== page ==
I’ve always been a sucker for a great hat. Before I came to work at the Library of Congress, I was a writer for a society magazine in Louisiana whose calling card was the hats we wore to cover local events. Needless to say, when given the opportunity to don a fashionable chapeau, I jump at the chance. This past Friday, I enjoyed a day at the races during Black-Eyed Susan Day – the precursor event to the Preakness Stakes in Baltimore, Maryland, at Pimlico Race Track – wearing a hat I actually made myself, out of placemats!
Every year, the warmer weather heralds in the Triple Crown of Thoroughbred Racing in the United States. The series kicks off with the Kentucky Derby (which was held this year on May 2), followed by the Preakness (May 16) and culminating with the Belmont Stakes (set for June 6 this year). All three events are more than a century old.
On May 17, 1875, the first Kentucky Derby was held, with horse Aristides winning the inaugural race. Prominent Louisville citizen Col. M. Lewis Clark, Jr., built Churchill Downs and patterned the event after the English Classic, the Epsom Derby.
“The inaugural meeting of the Louisville Jockey Club opened today under more favorable auspices than had been hoped by the most sanguine of its managers. The attendance was upwards of 12,000, and the grandstand was thronged by a brilliant assemblage of ladies and gentlemen.
“Altogether today’s meeting was extraordinarily successful, the weather being everything that could be expected, the track in fine order and everything to indicate a satisfactory meeting.” — Nashville Union and American, May 18, 1875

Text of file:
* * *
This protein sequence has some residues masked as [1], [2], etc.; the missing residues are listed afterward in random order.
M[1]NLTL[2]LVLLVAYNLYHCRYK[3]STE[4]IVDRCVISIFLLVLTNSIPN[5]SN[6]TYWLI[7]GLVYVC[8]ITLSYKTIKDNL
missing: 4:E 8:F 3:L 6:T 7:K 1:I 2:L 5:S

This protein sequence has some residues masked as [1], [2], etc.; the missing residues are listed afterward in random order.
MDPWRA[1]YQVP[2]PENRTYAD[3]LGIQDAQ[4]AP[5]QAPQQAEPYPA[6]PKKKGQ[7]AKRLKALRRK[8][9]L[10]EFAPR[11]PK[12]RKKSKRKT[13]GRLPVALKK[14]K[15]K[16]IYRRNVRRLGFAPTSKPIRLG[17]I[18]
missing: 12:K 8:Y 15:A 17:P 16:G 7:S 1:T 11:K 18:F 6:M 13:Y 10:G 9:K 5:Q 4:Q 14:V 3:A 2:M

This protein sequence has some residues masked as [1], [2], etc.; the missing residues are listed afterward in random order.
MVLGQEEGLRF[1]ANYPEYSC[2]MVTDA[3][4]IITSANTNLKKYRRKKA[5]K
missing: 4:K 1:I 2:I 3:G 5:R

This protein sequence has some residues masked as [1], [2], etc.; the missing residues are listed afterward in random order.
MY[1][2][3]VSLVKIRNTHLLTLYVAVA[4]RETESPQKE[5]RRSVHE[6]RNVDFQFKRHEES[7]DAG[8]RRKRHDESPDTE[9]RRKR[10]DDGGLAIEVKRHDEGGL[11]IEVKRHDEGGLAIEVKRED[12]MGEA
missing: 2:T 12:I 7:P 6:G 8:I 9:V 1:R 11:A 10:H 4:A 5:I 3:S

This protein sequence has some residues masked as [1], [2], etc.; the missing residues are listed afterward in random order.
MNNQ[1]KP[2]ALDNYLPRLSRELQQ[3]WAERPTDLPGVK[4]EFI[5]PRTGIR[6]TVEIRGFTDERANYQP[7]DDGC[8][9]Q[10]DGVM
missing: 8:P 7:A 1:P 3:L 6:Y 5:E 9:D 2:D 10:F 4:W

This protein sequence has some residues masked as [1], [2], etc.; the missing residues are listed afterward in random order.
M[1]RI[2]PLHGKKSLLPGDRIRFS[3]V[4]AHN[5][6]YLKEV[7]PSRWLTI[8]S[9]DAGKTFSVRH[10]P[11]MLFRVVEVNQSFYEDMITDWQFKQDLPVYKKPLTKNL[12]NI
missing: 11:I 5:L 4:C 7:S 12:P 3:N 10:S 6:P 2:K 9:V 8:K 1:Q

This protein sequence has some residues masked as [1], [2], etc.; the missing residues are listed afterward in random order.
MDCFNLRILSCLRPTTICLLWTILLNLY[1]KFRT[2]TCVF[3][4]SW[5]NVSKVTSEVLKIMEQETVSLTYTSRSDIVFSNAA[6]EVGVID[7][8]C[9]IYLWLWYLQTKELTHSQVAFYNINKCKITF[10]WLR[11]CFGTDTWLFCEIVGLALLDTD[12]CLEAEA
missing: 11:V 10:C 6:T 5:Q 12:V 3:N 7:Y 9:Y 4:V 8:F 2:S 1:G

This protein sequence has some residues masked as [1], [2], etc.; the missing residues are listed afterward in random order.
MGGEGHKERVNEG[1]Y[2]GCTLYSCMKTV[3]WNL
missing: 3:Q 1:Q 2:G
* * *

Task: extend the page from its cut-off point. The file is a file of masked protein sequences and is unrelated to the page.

The Preakness was first run May 27, 1873, with Survivor winning the purse. However, Pimlico racetrack opened in October 1870 with the Dinner Party Stakes won by the colt Preakness. According to its website, the Preakness marked its 140th anniversary this year (much like the Kentucky Derby), perhaps in honor of the horse itself and the very first race at Pimlico. The Library’s Prints and Photographs Online Catalog has several images of the racetrack.
“A notable feature of the day was that, with the exception of the first race, which was really no contest whatsoever, the favorites were badly defeated. In once instance, a horse se’ling lowest in the pools was the winner.” — Evening Star, May 28, 1873
The oldest of the three, the Belmont stakes debuted on June 19, 1867, at Jerome Park in New York with horse Ruthless taking home the win. According to history.com, Ruthless was also the very first filly to win one of the three historical races.
“DeCourcey and Ruthless now along, still were full of game, and footed homeward at a good bat. It was now a close and beautiful run … The noble pair lay with each other for 60 rods, DeCourcey still leading; but now the filly drew on him. As they reached the grand stand she had her nose at his saddle-girths. Yard by yard as she strode along she gained, and at the middle of the stand had him beaten, and got her head in front. Fifty yards were left to run, and the struggle was kept up to the finish, DeCourcey battling bravely, but Ruthless went over the score by half a length the winner.” — New York Tribune, June 20, 1867
Only two female thoroughbreds have captured the Belmont since (only 22 fillies have ever competed in the event.) Three have won the Kentucky Derby, and five have won the Preakness, the most recent being Rachel Alexandra in 2009.
As far as the history of wearing hats, we can thank our friends from across the pond, where hats and finery were de rigeur at races such as the Royal Ascot and Epsom. When Clark founded the Kentucky Derby, he also brought to it that fashionable European tradition.
According to the website of the Kentucky Derby, “What Colonel M. Lewis Clark Jr., envisioned was a racing environment that would feel comfortable and luxurious, an event that would remind people of European horse racing. For a well-to-do late 19th and early 20th century woman, a day at Churchill Downs, especially on Derby Day, was an opportunity to be seen in the latest of fashions.”